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Kiev: A City in Transition

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Photo: John Kernick

Kiev does not skimp on opera or ballet, either. Standards such as Swan Lake and La Bohème are performed with regularity at the Taras Shevchenko Ukrainian National Opera House, a grand structure on Vladimirskaya considered one of the most prestigious in the former Soviet Union.

The day after my visit to Arena, I meet up with a friend named Aliona. We head to the Pioneer Ice Club, an indoor skating rink designed like a 1970's commissary. The staff here wear outfits that look as if they were left over from some failed Scandinavian attempt to host the Winter Games. After circling the ice a few times, we take a short walk to one of Kiev's landmarks: Pechersk Lavra monastery. The city is filled with such towering hallowed structures, including St. Michael's, St. Sophia, and St. Andrews.

It is overcast, but the gold-leafed domes of the Pechersk Lavra monastery have absorbed enough light through the clouds to brighten the afternoon with heavenly reflection. The monastery began in a cave in 1051, with monks living in a series of underground compartments. Over the centuries, it expanded across many acres with the building of several churches, and the complex is still surrounded by high fortress walls. The monastery has been destroyed many times, but it has always been rebuilt, an emblem of Kievan Rus and Orthodox tradition, and Aliona's feet are cold, she cries to me.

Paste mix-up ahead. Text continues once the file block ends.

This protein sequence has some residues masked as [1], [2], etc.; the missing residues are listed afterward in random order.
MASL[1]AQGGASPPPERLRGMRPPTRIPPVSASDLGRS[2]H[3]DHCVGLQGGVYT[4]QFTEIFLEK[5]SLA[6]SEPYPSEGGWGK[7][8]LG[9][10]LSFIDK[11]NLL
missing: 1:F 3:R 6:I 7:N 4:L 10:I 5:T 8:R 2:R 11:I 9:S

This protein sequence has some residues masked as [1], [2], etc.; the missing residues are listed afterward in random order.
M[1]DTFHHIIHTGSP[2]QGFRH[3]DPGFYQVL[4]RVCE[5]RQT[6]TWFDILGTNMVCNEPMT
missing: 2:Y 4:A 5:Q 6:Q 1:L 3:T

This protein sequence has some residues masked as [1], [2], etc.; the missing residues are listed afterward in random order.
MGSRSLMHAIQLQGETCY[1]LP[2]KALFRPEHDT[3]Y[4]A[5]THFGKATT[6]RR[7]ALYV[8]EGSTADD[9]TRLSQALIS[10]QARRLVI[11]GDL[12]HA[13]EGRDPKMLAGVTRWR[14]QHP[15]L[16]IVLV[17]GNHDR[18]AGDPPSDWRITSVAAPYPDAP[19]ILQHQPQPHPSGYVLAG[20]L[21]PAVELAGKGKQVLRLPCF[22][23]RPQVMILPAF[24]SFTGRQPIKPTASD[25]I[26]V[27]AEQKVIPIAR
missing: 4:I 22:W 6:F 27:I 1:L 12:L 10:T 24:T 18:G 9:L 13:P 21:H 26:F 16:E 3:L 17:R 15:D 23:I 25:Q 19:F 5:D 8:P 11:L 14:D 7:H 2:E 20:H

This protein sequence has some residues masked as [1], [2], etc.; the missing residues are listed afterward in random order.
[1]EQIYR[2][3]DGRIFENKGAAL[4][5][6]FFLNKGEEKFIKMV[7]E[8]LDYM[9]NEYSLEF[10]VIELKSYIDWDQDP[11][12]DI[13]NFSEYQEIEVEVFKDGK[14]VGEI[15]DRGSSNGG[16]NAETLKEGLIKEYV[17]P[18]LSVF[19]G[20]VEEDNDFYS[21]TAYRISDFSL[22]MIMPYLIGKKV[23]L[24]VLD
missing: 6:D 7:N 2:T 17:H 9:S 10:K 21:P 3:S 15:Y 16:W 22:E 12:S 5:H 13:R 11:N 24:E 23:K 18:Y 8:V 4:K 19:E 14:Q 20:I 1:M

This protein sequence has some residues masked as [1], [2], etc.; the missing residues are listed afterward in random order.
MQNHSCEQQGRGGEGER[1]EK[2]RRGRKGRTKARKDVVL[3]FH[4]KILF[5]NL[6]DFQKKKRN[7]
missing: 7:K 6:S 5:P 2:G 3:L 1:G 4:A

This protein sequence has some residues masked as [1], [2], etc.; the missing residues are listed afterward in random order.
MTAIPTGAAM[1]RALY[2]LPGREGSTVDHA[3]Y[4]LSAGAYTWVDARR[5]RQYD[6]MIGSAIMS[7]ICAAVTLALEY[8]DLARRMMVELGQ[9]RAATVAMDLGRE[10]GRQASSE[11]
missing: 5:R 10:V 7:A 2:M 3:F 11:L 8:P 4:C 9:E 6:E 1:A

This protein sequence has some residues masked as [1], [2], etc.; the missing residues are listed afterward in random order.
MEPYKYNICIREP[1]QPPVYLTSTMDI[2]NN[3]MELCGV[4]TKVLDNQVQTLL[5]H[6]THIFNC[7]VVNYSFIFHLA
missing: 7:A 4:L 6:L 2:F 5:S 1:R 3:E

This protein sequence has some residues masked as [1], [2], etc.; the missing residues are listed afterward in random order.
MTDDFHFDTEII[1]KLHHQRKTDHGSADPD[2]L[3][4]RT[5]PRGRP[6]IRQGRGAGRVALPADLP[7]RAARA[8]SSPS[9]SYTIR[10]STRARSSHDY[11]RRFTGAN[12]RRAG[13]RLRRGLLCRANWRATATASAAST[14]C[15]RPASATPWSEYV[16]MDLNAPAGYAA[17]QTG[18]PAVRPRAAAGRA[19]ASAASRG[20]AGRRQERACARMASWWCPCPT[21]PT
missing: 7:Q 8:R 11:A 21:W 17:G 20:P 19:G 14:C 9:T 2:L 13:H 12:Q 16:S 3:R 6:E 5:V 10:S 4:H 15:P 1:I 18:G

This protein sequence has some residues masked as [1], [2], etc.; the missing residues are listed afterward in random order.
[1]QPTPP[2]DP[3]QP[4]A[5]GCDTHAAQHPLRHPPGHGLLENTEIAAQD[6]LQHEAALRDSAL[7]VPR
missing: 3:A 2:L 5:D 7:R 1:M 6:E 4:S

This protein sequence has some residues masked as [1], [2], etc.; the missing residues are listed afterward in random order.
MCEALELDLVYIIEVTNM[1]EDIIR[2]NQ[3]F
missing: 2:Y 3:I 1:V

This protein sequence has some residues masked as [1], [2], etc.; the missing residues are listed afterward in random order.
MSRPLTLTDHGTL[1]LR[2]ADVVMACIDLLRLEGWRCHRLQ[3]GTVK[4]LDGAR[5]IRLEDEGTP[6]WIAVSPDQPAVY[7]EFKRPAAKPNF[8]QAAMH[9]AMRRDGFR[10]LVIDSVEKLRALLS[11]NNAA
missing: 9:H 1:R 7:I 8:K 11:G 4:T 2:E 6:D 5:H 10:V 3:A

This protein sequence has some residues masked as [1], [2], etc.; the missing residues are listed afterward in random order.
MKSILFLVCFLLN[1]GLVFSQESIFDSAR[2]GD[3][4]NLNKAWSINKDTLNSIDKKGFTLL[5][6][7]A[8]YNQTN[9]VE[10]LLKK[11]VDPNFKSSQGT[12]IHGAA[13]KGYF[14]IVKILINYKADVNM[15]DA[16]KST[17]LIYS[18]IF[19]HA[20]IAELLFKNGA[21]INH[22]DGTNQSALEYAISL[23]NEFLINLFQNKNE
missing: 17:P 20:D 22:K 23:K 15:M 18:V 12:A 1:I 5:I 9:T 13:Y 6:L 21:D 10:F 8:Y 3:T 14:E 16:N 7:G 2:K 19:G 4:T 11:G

I send her home in one of the overpriced cabs that loiter cynically outside such places, then head down to the Dnieper, where the ice fishing is good. I shuffle onto the frozen surface, to find only a single fisherman remaining on the white expanse. He stares down into his little gap in the ice, but soon heads off, fishing gear bobbing in his hands. This is the Kiev that doesn't change.

The rest is up for grabs. My American friend who celebrated his marriage here five years ago chose to stick around, rather than take a cush job back home. Now he manages a sizable investment fund—foreign money drawn to Kiev since the Orange Revolution. This is the city's inevitable future: growth in every direction.

There's reason to celebrate, to toast the city itself. I had picked up a bottle of horilka on the way to the river, and the pepper vodka again burns my insides. Before me are the rolling hills of Kiev, Lavra and its shimmering Orthodox gold, the giant titanium statue honoring Soviet womanhood, and a curious band of orange sunlight ripping through what has been a long and constant cloud cover.

Brett Forrest is a writer based in Moscow.

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